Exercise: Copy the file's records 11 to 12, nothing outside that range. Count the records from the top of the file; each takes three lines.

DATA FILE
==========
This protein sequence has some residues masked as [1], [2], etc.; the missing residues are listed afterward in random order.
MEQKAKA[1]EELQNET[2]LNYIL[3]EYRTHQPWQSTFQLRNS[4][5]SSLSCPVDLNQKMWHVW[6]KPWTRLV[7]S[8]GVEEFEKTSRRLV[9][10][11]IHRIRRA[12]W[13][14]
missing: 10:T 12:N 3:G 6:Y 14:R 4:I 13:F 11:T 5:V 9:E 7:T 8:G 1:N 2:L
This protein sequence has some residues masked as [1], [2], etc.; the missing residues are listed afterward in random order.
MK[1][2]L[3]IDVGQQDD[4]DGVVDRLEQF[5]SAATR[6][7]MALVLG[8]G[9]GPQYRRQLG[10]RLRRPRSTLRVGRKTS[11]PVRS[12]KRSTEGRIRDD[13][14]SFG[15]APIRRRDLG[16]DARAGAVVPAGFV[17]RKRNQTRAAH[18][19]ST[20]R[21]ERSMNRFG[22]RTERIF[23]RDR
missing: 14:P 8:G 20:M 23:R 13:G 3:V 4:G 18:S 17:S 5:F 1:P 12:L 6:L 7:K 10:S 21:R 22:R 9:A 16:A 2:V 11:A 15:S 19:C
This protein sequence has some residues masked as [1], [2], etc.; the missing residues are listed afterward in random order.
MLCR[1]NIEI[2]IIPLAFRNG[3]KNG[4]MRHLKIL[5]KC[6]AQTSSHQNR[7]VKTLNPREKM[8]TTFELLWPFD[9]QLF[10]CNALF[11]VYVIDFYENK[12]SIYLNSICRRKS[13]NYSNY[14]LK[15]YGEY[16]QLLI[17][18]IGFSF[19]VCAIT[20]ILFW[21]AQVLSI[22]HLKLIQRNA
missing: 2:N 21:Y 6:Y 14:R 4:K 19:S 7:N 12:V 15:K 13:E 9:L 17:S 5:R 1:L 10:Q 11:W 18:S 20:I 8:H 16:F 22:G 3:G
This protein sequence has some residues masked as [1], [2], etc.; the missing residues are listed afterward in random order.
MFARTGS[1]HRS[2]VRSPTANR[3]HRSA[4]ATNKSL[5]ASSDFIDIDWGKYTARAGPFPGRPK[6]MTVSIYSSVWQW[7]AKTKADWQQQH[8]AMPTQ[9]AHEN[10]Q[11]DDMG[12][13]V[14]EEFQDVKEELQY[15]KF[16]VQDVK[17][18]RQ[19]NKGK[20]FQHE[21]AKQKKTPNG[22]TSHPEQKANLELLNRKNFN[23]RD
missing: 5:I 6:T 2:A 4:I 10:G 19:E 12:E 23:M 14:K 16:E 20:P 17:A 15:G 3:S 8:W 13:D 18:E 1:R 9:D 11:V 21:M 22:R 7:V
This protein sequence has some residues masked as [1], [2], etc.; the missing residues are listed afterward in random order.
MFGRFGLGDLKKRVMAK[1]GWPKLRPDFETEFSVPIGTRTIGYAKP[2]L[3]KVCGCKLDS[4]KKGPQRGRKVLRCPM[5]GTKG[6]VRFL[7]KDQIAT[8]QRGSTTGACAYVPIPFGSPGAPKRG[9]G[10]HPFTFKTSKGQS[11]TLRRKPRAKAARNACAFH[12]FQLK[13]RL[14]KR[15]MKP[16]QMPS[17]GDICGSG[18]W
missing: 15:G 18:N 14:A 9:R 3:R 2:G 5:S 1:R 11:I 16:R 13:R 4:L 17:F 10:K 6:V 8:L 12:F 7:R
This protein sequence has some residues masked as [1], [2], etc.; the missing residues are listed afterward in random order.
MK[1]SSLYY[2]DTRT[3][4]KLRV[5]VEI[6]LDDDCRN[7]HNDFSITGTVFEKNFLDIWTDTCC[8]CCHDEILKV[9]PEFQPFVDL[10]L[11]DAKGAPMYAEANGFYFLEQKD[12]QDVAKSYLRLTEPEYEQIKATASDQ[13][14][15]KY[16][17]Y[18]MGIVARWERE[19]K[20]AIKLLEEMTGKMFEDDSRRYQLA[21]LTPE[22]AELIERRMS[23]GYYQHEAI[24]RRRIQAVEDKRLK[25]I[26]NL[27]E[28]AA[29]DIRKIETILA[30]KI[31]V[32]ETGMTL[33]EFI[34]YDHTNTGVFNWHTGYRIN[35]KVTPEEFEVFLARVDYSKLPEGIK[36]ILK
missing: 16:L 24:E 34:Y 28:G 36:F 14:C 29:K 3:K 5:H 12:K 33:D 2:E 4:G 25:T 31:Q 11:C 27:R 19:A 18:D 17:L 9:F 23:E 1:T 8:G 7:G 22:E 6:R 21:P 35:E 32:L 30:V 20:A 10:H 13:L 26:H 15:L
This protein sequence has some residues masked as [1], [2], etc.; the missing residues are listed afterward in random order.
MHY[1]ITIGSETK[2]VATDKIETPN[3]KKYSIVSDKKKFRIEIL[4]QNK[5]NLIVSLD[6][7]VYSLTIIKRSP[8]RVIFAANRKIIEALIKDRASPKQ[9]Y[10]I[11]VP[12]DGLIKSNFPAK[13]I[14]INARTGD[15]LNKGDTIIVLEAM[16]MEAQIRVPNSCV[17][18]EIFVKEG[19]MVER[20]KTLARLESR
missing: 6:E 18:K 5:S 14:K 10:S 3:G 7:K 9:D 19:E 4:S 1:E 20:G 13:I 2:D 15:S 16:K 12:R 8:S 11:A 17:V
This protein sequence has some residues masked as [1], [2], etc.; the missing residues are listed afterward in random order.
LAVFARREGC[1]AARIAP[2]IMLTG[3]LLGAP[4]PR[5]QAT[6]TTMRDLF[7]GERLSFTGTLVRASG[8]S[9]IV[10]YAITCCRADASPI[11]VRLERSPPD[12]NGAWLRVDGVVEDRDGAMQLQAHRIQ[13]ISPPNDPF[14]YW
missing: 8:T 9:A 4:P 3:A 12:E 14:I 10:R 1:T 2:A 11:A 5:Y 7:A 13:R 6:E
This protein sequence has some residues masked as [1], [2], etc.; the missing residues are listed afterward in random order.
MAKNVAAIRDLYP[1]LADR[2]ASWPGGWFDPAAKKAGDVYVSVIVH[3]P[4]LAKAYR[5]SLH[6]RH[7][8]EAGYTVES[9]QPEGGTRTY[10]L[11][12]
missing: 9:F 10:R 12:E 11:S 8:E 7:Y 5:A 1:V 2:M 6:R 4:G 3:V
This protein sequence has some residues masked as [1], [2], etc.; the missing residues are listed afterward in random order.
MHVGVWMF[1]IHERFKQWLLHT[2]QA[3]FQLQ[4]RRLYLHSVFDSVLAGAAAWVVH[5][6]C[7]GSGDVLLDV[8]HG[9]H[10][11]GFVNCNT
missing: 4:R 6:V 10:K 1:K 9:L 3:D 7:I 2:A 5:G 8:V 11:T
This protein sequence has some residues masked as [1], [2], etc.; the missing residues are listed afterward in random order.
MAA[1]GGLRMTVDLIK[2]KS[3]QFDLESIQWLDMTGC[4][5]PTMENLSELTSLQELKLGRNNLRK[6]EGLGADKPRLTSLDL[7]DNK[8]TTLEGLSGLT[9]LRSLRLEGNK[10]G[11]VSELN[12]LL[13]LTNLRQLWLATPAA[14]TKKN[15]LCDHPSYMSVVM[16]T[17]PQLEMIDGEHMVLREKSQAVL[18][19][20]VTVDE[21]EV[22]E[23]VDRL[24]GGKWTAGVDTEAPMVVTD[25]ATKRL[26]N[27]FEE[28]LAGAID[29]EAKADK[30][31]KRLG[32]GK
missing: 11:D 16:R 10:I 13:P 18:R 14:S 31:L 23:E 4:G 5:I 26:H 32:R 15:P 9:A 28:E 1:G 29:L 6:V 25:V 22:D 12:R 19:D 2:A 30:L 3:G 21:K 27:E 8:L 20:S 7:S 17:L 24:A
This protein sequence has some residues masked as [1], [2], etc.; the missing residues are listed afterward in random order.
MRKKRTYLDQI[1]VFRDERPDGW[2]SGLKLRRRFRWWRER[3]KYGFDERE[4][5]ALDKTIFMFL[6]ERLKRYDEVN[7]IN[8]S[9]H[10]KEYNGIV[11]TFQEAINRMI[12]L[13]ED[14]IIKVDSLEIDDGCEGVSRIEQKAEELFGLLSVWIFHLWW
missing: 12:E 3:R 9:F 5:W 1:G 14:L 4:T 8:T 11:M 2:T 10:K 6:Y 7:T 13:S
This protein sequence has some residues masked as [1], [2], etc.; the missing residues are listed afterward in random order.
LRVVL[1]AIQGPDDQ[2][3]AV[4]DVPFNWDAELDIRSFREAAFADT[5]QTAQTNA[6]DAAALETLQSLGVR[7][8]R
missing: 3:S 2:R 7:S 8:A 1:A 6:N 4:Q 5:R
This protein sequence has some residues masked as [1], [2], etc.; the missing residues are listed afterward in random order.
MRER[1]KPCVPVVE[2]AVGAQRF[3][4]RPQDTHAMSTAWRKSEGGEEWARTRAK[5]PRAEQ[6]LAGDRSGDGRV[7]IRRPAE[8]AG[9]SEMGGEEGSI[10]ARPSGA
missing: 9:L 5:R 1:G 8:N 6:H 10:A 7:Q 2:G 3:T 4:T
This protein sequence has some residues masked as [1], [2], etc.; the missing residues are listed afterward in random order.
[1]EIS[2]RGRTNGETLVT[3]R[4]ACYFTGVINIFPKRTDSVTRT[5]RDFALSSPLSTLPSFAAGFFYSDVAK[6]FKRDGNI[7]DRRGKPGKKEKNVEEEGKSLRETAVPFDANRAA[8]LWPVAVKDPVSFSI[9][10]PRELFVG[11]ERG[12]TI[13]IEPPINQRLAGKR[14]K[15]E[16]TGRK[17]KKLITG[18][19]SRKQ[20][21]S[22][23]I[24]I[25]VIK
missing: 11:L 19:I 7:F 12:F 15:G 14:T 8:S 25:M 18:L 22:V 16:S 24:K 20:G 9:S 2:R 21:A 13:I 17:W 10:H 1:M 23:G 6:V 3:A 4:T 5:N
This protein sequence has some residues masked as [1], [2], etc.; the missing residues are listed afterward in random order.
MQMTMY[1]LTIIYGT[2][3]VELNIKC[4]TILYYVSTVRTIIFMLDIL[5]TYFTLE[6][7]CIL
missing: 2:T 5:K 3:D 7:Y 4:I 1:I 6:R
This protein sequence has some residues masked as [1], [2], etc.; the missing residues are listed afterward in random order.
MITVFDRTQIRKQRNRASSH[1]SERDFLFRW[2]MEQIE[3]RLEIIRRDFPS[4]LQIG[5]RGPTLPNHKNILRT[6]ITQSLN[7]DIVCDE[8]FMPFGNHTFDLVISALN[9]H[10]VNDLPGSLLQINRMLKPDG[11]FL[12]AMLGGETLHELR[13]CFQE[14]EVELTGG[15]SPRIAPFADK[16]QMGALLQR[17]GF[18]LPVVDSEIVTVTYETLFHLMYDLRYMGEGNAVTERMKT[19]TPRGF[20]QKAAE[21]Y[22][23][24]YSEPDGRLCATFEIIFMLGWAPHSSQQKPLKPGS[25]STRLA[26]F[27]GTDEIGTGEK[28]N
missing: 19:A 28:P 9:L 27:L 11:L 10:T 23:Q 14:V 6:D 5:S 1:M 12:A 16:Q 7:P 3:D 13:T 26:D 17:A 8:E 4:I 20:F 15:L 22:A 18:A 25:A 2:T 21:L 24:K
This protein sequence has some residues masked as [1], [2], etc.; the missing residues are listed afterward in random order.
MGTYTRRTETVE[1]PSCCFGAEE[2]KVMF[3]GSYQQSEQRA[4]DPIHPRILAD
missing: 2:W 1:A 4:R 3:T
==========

This protein sequence has some residues masked as [1], [2], etc.; the missing residues are listed afterward in random order.
MAA[1]GGLRMTVDLIK[2]KS[3]QFDLESIQWLDMTGC[4][5]PTMENLSELTSLQELKLGRNNLRK[6]EGLGADKPRLTSLDL[7]DNK[8]TTLEGLSGLT[9]LRSLRLEGNK[10]G[11]VSELN[12]LL[13]LTNLRQLWLATPAA[14]TKKN[15]LCDHPSYMSVVM[16]T[17]PQLEMIDGEHMVLREKSQAVL[18][19][20]VTVDE[21]EV[22]E[23]VDRL[24]GGKWTAGVDTEAPMVVTD[25]ATKRL[26]N[27]FEE[28]LAGAID[29]EAKADK[30][31]KRLG[32]GK
missing: 11:D 16:R 10:I 13:P 18:R 14:S 31:L 23:E 4:G 5:I 26:H 32:R 15:P 9:A 28:E 1:G 29:L 6:V 25:V 22:D 12:R 19:D 2:A 30:L 3:G 21:K 27:E 8:L 20:S 7:S 17:L 24:A
This protein sequence has some residues masked as [1], [2], etc.; the missing residues are listed afterward in random order.
MRKKRTYLDQI[1]VFRDERPDGW[2]SGLKLRRRFRWWRER[3]KYGFDERE[4][5]ALDKTIFMFL[6]ERLKRYDEVN[7]IN[8]S[9]H[10]KEYNGIV[11]TFQEAINRMI[12]L[13]ED[14]IIKVDSLEIDDGCEGVSRIEQKAEELFGLLSVWIFHLWW
missing: 12:E 3:R 9:F 5:W 1:G 14:L 4:T 8:T 11:M 2:T 10:K 6:Y 7:T 13:S